But seriously, I'm not sure it's possible to overstate the importance of the Oz books. It's similar to the way everyone calls Superman the first superhero, and completely discounts Popeye, who's been doing super powered stuff in a newspaper strip (without eating spinach, most of the time) for around a decade before Superman was published.


I did have a bit of a WTF moment when I realized that Paladins and Rangers both had access to Fighting Styles, which I'd thought of as a Fighter class feature. Sometimes it feels as if Fighters are consigned to a "Paladin/Ranger minus options" role whichever edition we're in. Personally I'm with damage on a miss and all the rest, I just want them to be unique to fighters.


Indeed, that was a joke. At no point did I seriously intend for anyone to think there was any level on which the concept of Bastard Sword of Non-Copyright Infringement was an actual part of the design process.


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I guess that depends how much WotC tries to link play style to the mechanics of 5E. Publishing a simple and versatile set of core rules with supplements to suit various play styles seems like a pretty viable solution, but I've also got to admit that I've never found my groups play style dictated by which edition we were playing.


Kirth, if this going to be the last update for a while, I'd love a copy. (I mean, I doubt I'll be able to pull my group away from D&D Next before the release of 5E, but why not try.)

Email:
cfc23@cox.net

Well, jeez Toz, that campaign just writes itself, doesn't it? :P


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Steven "Troll" O'Neal wrote:
Tels wrote:
James Jacobs wrote:
Paladinosaur wrote:

James,

will the technology guide have some sort of laser sword so I can roll a Paladin Jedi for Iron Gods?

Nope.

Fortunately, there are plenty of d20 compatible Star Wars games to choose from for that.

Or you can just make it a brilliant energy weapon.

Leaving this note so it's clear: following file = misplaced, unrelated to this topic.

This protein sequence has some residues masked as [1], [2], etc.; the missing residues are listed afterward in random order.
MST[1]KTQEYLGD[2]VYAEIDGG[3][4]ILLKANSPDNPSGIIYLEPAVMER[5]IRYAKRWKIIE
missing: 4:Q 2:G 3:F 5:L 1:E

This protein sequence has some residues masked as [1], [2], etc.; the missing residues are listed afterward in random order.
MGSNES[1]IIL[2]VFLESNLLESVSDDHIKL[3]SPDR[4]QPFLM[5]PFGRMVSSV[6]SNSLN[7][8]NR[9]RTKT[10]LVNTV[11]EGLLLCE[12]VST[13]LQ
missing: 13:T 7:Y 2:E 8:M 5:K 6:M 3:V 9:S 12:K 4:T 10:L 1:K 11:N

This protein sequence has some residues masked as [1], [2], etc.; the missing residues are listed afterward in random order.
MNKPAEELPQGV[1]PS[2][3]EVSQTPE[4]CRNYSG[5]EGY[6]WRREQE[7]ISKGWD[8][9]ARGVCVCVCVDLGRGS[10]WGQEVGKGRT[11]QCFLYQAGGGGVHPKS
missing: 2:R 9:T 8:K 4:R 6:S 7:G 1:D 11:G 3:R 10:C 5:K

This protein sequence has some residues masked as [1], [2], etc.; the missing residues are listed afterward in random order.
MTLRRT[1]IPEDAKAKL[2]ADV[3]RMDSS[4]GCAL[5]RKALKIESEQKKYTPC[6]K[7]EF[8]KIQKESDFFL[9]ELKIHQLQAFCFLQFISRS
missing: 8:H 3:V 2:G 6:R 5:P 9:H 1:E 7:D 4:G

Just in case anyone missed it from his Ask thread, there will be no laser swords in the technology guide.

I feel like someone just kicked my puppy. COSMO!!

But a lightsaber isn't a laser sword. It's plasma held in a cohesive blade shape by electromagnets. In either case I am disappointed. I guess we could just re-spec any of the bladed weapons to do fire/electric damage, I'm partial to the rapier for that one.

Don't worry, JJ has also said there are going to be stats for the technic league captain's green glowing bubble sword, it's just that it's totally not a lightsaber. Like, at all. I think it's going to be called Bastard Sword of Non Copyright Infringement.


Okay, but Next wasn't promised to deliver all play styles in the world ever. The designers said they wanted to create an edition of D&D that would allow groups to play in a similar style of any previous edition of D&D.

Look, you've mentioned Savage Worlds, and I think you'd enjoy GURPs from what you said here; it certainly sounds like you prefer systems which allow much more customization than D&D does, which is fine. Anyone playing RPGs should find a system that suits their preferences, rather than play one that doesn't.

But the title of this thread asks how a new edition could be designed to allow for all play styles, not a system. Given that it's also in the 4E (and beyond) section, we're pretty obviously talking about D&D, with all the mechanics that brings to mind, instead of why we prefer our ideal systems.


Hitomi, I'm not saying you can't enjoy a classless system (although, if GURPS uses classes, that system has changed a lot since I last played it) but there are certain expectations built into the D&D brand, and anyone who has is even slightly familiar with D&D (as in, played for less than 6 months 30 years ago) is going to think of classes when they think of D&D. Hell, given the popularity of the B/X edition, they might be a bit confused about the differences between classes and races, but they'll remember classes.

I'm not saying you shouldn't enjoy RPGs with classless character creation, but continually posting about on a thread about D&D 5E's appeal to fans of various previous editions is about as pertinent to the topic as if I started yammering on about how much I enjoyed playing Classic Traveller, so 5E should be a space opera setting with tech levels, and anyone who wants a standard D&D game can just play on a low tech world; simpler for everyone and objectively better!

Edit: Six and a half hours go by, and I get ninja by Jeremy in the last five minutes; there's no justice.


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Well Hitomi, no insult, but that probably means you'd rather play a non-D&D system to begin with, right?